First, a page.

[Numpy-discussion] Openmp support (was numpy's future (1.1 and beyond): which direction(s) ?)
Mon Mar 24 10:41:28 CDT 2008
> A couple of thoughts on parallelism:
> 1. Can someone come up with a small set of cases and time them on
> numpy, IDL, Matlab, and C, using various parallel schemes, for each of
> a representative set of architectures? We're comparing a benchmark to
> itself on different architectures, rather than seeing whether the
> thread capability is helping our competition on the same architecture.
> If it's mostly not helping them, we can forget it for the time being.
> I suspect that it is, in fact, helping them, or at least not hurting
Well I could ask some IDL users to provide you with benchmarks.
In C/OpenMP I have posted a trivial code.
> 2. Would it slow things much to have some state that the routines
> check before deciding whether to run a parallel implementation or not?
> It could default to single thread except in the cases where
> parallelism always helps, but the user can configure it to multithread
> beyond certain threshholds of, say, number of elements. Then, in the
> short term, a savvy user can tweak that state to get parallelism for
> more than N elements. In the longer term, there could be a test
> routine that would run on install and configure the state for that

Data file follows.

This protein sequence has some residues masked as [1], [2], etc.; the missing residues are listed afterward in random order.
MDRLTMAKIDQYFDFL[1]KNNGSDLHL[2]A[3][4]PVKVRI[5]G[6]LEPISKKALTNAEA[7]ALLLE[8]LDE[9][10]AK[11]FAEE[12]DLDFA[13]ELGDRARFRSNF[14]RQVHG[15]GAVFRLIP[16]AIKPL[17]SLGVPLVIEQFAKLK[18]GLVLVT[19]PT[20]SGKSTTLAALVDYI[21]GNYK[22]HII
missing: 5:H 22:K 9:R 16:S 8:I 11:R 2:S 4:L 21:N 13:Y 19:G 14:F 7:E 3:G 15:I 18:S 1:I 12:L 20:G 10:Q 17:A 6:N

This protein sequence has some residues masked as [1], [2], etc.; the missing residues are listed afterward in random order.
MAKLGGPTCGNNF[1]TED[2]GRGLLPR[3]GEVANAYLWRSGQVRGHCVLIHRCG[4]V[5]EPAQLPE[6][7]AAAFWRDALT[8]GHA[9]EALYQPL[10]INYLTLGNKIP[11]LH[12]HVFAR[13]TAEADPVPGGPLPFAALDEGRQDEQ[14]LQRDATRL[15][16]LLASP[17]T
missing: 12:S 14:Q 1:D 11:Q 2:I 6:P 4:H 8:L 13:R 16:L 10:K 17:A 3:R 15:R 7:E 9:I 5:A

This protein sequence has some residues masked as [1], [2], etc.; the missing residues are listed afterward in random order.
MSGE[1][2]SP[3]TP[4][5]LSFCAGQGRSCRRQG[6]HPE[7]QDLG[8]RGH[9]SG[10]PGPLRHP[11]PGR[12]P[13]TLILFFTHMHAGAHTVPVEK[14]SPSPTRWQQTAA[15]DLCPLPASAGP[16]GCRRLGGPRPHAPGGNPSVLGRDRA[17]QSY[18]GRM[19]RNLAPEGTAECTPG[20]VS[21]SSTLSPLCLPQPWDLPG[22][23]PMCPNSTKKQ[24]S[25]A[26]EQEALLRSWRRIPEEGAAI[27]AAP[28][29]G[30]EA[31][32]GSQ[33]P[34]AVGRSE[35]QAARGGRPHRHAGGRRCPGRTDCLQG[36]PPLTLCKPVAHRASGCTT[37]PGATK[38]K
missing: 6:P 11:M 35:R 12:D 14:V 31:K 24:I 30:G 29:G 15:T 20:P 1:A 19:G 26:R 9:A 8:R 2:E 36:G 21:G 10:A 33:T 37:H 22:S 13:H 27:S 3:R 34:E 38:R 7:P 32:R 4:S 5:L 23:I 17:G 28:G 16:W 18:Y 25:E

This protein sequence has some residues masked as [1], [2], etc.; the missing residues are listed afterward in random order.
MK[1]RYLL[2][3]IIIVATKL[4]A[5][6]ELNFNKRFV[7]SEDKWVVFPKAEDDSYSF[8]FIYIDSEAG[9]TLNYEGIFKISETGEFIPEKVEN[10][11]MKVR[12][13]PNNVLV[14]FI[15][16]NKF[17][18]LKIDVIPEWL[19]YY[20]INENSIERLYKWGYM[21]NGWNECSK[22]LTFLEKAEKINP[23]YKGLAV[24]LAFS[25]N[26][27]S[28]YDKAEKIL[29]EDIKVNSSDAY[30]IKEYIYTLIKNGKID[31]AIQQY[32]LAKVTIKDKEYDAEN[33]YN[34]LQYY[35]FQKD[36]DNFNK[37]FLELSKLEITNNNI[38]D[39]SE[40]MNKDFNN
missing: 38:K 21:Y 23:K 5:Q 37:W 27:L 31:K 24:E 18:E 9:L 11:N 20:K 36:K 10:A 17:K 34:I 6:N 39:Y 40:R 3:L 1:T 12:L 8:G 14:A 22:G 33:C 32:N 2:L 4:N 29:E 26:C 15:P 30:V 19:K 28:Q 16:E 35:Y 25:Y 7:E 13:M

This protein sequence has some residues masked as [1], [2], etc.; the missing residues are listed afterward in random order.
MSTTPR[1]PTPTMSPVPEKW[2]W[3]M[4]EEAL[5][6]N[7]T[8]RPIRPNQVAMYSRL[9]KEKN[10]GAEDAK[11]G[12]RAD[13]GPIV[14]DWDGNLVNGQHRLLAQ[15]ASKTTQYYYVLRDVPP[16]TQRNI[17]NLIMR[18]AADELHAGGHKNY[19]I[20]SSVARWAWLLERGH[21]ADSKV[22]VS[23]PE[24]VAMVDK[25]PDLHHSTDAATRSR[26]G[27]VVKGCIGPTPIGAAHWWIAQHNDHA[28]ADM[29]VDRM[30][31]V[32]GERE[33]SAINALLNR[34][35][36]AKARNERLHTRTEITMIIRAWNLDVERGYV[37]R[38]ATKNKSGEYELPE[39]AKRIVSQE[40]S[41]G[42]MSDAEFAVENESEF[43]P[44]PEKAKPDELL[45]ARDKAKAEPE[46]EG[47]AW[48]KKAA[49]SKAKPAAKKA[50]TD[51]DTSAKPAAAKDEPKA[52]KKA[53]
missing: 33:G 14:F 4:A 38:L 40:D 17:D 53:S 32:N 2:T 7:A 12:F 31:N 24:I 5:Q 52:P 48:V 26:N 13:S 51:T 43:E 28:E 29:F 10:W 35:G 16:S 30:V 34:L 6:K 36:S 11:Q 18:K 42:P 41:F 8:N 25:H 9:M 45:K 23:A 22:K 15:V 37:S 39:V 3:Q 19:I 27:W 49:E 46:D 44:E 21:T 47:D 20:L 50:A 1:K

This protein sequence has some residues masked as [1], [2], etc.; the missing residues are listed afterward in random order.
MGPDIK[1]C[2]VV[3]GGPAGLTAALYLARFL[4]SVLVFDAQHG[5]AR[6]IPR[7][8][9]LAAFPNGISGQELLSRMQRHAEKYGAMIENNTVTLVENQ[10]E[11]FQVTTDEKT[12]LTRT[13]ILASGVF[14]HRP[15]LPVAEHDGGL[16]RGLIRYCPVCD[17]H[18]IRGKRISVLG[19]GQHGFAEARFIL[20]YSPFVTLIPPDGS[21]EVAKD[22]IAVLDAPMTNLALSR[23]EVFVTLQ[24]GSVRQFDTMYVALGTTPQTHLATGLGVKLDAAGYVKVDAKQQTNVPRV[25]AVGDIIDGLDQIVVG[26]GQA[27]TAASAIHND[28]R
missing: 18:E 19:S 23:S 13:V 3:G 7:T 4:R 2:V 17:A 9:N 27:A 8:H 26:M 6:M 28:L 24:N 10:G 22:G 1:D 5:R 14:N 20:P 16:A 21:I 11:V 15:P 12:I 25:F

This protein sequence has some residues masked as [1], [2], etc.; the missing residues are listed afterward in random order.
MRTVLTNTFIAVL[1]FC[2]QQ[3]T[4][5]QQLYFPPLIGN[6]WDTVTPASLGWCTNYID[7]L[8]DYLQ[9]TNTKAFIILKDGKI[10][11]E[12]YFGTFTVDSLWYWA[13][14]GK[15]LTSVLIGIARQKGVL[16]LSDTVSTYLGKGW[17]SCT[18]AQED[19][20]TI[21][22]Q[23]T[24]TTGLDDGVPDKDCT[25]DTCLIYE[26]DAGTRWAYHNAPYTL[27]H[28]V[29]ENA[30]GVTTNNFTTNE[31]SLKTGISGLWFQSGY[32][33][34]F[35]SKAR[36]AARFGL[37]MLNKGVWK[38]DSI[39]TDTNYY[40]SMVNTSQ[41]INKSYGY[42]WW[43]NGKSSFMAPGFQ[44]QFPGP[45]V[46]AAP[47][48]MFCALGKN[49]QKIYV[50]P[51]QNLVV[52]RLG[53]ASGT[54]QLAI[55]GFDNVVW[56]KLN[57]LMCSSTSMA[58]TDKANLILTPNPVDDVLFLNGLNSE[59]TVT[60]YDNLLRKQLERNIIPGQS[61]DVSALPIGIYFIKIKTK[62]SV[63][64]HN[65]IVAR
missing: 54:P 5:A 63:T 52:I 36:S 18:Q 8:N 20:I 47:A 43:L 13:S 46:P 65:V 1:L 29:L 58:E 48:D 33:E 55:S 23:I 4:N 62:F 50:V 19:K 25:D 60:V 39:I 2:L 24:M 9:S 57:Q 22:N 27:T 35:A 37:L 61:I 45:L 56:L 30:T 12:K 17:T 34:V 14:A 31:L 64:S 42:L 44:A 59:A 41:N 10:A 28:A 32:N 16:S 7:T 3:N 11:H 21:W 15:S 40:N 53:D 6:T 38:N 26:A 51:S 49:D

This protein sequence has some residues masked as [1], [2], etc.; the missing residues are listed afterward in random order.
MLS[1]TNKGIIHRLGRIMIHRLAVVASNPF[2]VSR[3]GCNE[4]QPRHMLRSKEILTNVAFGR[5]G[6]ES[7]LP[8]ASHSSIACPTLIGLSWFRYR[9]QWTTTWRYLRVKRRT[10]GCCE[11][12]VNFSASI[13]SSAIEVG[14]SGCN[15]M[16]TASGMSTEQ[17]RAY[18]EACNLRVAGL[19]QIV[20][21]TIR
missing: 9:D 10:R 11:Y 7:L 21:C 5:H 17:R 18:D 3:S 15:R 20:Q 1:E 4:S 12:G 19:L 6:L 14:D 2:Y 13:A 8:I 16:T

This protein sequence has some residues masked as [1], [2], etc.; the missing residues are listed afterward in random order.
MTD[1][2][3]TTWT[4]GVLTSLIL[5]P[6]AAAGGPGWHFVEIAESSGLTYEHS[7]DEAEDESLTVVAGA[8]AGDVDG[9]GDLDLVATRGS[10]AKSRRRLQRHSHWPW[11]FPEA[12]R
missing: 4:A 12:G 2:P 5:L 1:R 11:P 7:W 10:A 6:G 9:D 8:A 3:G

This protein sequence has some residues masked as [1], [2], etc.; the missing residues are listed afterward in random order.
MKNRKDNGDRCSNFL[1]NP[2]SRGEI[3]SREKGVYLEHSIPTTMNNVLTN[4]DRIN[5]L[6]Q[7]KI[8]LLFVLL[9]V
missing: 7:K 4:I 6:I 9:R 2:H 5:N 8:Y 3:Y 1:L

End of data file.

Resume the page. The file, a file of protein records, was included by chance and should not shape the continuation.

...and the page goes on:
> particular machine. When numpy started it would read the saved file
> and computation would be optimized for that machine. The user could
> always override it.
No it wouldn't cost that much and that is exactly the way IDL (for
> 3. We should remember the first rule of parallel programming, which
> Anne quotes as "premature optimization is the root of all evil".
> There is a lot to fix in numpy that is more fundamental than speed. I
> am the first to want things fast (I would love my secondary eclipse
> analysis to run in less than a week), but we have gaping holes in
> documentation and other areas that one would expect to have been
> filled before a 1.0 release. I hope we can get them filled for 1.1.
> It bears repeating that our main resource shortage is in person-hours,
> and we'll get more of those as the community grows. Right now our
> deficit in documentation is hurting us badly, while our deficit in
> parallelism is not. There is no faster way of growing the community
> than making it trivial to learn how to use numpy without hand-holding
> from an experienced user. Let's explore parallelism to assess when
> and how it might be right to do it, but let's stay focussed on the
> fundamentals until we have those nailed.
That is well put and clear.
It is also clear that our deficit in parallelism is not hurting us that
It is a real problem in some communities like astronomers and images
processing people but the lack of documentation is the first one, that
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